Openness vs. privacy on the Web

Opt-in. Opt-out. There's only one word of difference between the two phrases, but there's a world of difference for people who care about Internet privacy.

Both refer to the way merchants or other Web site operators who collect information about you can use that information outside of their own businesses. In most cases, that means selling it to anyone who's willing to pay for it.


The data can include not only your name, physical address, e-mail address, phone number, credit card information and purchases, but also details of every item you looked at while you were shopping. With Web bugging techniques, merchants can even track your surfing habits on other Web sites and sell that information as part of the package.

In the battles over privacy legislation in Congress - and now in state legislatures such as Maryland's - privacy advocates prefer the opt-in method, which requires you to affirmatively give permission before a merchant can peddle your personal information to outsiders.


Retailers and other Web site operators who collect this information prefer no law. For years they've argued that the industry can regulate itself, but given one horror story after another, nobody believes that anymore. So if there has to be a law, they prefer the opt-out method. This gives them the right to sell your information unless you forbid them to do so.

Why is this so important to business? Lauren Weinstein, moderator of the Privacy Forum, one of the Internet's oldest watchdog groups, puts it this way:

"Increasing numbers of Internet-related firms are finding that one of their few truly valuable assets is their customer database, often chock full of fascinating information. Even small databases with high accuracy rates can be lucrative, while large databases can prod even the most jaded of direct marketing gurus into a frenzy of excitement."

As usual, the devil is in the details. In this case, the Opt-in-Opt-out detail will probably show up in a little box that appears at the bottom of an order form with wording like this: "From time to time, would you like us to share your name with partners who will provide you with valuable offers that match your interests?" (Translation: Can we sell your name to anybody who coughs up enough cash so they can fill your in-box with spam and call you at dinnertime to sell you life insurance and storm doors?"

Under the opt-in method, the box would be unchecked, and you'd have to click on it to give the merchant permission to sell your information. Under the opt-out system, the box would already be checked, and you'd have to remove the check to maintain your privacy.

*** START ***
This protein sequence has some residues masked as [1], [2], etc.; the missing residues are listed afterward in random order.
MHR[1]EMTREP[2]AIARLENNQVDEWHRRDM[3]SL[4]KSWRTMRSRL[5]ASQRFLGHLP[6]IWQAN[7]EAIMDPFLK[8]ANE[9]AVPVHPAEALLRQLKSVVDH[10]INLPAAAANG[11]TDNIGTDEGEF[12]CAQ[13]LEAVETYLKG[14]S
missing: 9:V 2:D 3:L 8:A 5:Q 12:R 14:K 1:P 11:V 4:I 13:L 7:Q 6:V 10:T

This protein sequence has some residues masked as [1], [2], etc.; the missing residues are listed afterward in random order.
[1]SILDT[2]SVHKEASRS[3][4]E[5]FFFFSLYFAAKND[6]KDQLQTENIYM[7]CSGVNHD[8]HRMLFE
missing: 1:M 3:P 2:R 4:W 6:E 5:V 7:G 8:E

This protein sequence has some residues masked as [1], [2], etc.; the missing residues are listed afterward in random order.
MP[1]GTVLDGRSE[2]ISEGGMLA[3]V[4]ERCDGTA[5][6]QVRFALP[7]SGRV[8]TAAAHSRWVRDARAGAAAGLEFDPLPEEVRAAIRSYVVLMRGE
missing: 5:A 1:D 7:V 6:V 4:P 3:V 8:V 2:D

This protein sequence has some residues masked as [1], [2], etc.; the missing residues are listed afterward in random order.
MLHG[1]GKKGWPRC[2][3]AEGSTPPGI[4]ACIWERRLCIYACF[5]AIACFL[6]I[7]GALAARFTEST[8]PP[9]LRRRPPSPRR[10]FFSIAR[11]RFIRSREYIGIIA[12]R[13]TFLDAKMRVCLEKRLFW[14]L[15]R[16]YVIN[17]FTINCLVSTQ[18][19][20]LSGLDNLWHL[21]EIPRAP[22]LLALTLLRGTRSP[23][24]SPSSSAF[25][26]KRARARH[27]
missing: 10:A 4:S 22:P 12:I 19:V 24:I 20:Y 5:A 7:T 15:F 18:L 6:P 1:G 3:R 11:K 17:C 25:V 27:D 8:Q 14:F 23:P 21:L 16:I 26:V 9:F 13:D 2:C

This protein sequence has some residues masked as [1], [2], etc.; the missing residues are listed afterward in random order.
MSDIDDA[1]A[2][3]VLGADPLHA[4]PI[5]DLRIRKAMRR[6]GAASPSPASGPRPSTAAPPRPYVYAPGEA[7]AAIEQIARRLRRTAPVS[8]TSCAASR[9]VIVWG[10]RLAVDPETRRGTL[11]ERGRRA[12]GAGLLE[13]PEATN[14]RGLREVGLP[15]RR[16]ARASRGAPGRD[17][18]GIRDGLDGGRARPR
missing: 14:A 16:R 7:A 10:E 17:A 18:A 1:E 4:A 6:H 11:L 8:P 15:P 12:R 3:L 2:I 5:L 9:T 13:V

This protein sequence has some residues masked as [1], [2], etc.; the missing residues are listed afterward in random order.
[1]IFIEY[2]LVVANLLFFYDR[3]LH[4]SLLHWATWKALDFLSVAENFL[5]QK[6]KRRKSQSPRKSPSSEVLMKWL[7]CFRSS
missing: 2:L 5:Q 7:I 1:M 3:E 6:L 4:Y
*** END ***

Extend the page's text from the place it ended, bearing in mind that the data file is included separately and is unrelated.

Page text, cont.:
In many ways, the battle in Maryland's General Assembly is a microcosm of the national opt-in-or-out battle. On the opt-in side, House Bill 14, introduced by Prince George's County Democrat Anthony Brown, would prohibit merchants from sharing personal information "unless the individual affirmatively consents to the sale or distribution of the records."

SB219, sponsored by Carroll County Republican Timothy R. Ferguson, takes the opt-out approach, prohibiting the sale of consumer information "unless the merchant offers a conspicuous and explicit method on the merchant's Internet site that allows the consumer to prohibit the merchant from collecting, using or disclosing the personal information." That sounds reasonable, but given the creative obfuscation that Web sites already apply to placement and content of their privacy statements (some of which go on for pages of legalspeak), it's unlikely that any but the most determined Web surfer would find his way into opting out. And there's nothing in the bill to keep a merchant from changing the terms of his privacy policy without giving customers a chance to opt out again.

It's also interesting that the fight over privacy legislation is moving to the state level. Although survey after survey has shown that voters are concerned about Internet privacy, Congress has struggled over the issue for three years without taking action.


The business interests lined up against Brown's "Opt-in" bill at a hearing last week argued that given the Internet's borderless nature, any legislation should be nationwide in scope - giving merchants and consumers everywhere a consistent set of rules and protections.

Once again, this has the ring of logic, but in reality, industry lobbyists know it's much easier to kill, stall or disembowel federal legislation with contributions to a handful of key Congressmen than it is to hijack 50 state legislatures. It's not that state legislators are immune to campaign contributions, football tickets and fancy lunches. But they tend to be closer to their constituents while federal lawmakers are less influenced by out-of-state arm-twisters.

If you're interested in maintaining your privacy, maybe the state is the place to start. If even a handful of state legislatures act to keep your personal information personal, Congress may be forced to do something about the issue.

In Maryland, you can send e-mail to legislators directly from the General Assembly's Web site at